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To contribute to the Ranken Jordan junior golf program or to ask any questions please e-mail me at This blog is not affiliated with Ranken Jordan. The views expressed on this blog are those of the author and not those of Ranken Jordan. Thank you for reading!

Monday, November 24, 2014

Forget the Wheelchair

People everywhere have a tendency to consistently revisit those things that bring joy to their life and a smile to their face.  Anyone who gets in the car with me knows this to be true when it comes to music and I would much rather listen to Jimmy Buffett or Styx instead of current music.  As for movies oftentimes people would prefer watching something they've seen in the past that they know to be a great movie (Caddyshack, Major League, Rocky, Cannonball Run, Shawshank Redemption, etc.) rather than take a chance on a current release not living up to the hype.  Anytime I turn on the TV I am either watching sports or looking for reruns of M*A*S*H or Mork & Mindy.

And so it goes at times with this blog.  I readily admit that I have a great tendency to tell similar stories or revisit similar topics on a regular basis.  But you know what, telling similar stories involving different kids at Ranken Jordan Pediatric Bridge Hospital never gets old and always brings a smile to my face.  This past week during our regular golf clinic we had another one of those situations that I will talk about on a regular basis.  Whenever I am speaking to a group and telling these stories I typically wind up with sweaty eyes.  During our most recent clinic we had a great turnout of 8 kids.  One of our junior golfers was participating in her second clinic . . . and swinging a golf club for only the second time in her life.  Considering the week prior was her first time picking up a golf club I was blown away watching her hit driver after driver dead straight.  She kept trying to find just the right angle to lean in her wheelchair so she could get the best launch on her tee shots.  But as impressed as I was with her consistency with her tee shots, I had no idea that it was about to get even better.

As this young lady kept swinging away I would occasionally ask her if she needed a break, as we do with all of the kids.  Whether in a hospital or not, it does not do any golfer any good to keep hitting once fatigue has set in.  Everybody needs an occasional break so we always make sure to ask regularly if the kids need to get a drink and relax for a minute.  Her response the next time I asked grabbed my attention and is why I like telling these stories as often as possible.  She looked first at her mom and then at her therapist and said, "I want to stand up to hit golf balls."  Considering that is part of her actual therapy program her therapist was all for it.  Just a few minutes later we had changed drivers, going to a longer one to accommodate her standing versus in the wheelchair, and she went right back to hitting the driver dead straight off the windows!  All I could do was smile and keep teeing up golf balls for her as I was absolutely speechless.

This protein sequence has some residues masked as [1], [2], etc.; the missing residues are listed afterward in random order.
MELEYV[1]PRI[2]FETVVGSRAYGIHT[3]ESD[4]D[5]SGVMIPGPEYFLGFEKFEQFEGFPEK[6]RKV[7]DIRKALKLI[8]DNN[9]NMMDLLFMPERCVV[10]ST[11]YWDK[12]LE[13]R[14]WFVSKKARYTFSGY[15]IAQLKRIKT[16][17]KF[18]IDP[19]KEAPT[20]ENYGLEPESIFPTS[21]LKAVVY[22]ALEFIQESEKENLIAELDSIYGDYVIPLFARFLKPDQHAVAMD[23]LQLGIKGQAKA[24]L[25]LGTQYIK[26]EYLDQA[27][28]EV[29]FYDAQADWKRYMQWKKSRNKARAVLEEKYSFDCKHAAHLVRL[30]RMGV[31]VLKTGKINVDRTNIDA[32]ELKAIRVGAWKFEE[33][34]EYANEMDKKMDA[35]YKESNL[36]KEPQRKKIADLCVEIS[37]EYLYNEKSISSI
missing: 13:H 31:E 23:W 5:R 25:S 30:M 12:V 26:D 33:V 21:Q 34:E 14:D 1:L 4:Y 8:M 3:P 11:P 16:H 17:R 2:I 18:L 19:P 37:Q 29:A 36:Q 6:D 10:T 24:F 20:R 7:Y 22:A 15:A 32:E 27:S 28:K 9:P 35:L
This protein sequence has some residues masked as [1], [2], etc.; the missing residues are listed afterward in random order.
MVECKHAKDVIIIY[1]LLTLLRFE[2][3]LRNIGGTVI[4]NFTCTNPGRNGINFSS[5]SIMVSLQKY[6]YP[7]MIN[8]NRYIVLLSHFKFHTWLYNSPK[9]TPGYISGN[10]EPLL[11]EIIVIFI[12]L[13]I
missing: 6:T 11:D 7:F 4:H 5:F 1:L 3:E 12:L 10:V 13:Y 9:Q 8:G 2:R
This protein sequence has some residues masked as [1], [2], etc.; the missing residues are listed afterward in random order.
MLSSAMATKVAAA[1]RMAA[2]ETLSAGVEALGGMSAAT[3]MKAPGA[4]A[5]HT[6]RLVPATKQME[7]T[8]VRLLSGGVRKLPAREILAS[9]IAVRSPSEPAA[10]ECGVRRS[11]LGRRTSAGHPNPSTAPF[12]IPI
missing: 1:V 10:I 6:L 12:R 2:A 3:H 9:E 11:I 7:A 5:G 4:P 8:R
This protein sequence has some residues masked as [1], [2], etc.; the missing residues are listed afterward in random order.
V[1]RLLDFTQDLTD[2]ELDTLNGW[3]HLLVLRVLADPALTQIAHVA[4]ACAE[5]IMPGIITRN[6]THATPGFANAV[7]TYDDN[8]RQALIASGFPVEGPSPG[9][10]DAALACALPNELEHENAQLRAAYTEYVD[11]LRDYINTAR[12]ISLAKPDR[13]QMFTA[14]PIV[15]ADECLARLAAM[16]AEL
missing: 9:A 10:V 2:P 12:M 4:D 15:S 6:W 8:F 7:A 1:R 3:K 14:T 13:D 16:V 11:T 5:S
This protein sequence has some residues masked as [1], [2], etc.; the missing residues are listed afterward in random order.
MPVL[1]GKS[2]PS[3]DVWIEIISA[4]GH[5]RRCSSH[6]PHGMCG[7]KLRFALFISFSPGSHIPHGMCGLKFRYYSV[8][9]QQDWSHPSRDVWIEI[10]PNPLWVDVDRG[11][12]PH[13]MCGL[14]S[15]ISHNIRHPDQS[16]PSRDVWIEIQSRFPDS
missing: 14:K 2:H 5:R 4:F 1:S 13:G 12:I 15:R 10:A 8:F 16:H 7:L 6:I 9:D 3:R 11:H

Spending time with the kids every week at Ranken Jordan is a very important part of my life and something I look forward to each week.  When something like this happens it underscores how important golf can be in the lives of the kids there.  This past week we had several new golfers, kids who likely never dreamed of swinging a golf club, and all of them were hitting golf balls and smiling.  Then we see this young lady go from her wheelchair to standing while hitting golf balls and it adds an exclamation point to what has already been a great day.  One of my constant mantras that I repeat over and over is "golf is improving the lives of these kids" and this is another prime example of that happening.  Hearing this young lady ask for help to get out of her wheelchair and then stand to hit golf balls is another poignant reminder of why I  feel so very fortunate to have the opportunity to spend so much time at Ranken Jordan.

Saturday, November 15, 2014

Venturing Back Outside the Box

A quick Google search on the overall health of the game and industry of golf would make you believe that golf is on the verge of the same fate the dinosaurs saw.  Plenty of articles document that people do not have the time to play a round of golf, that golf is too expensive, or it is just not cool enough for kids to want to learn how to play.  Other articles discuss the declining sales in equipment or mention how the poor play and injuries of Tiger Woods are killing TV ratings.  Still other articles talk about how stock for publicly traded golf companies is being shorted at a much higher rate than just a few months ago.  Rather than hold forecasters and buyers accountable, Edward Stack, CEO of a major sporting goods chain (I refuse to mention their name) elected to fire more than 500 PGA Professionals because declining golf sales had not been anticipated and his company saw significant losses in their golf division.  No matter where you look it seems that Forbes, Time, Money, CNBC, and others have all but written off the game of golf.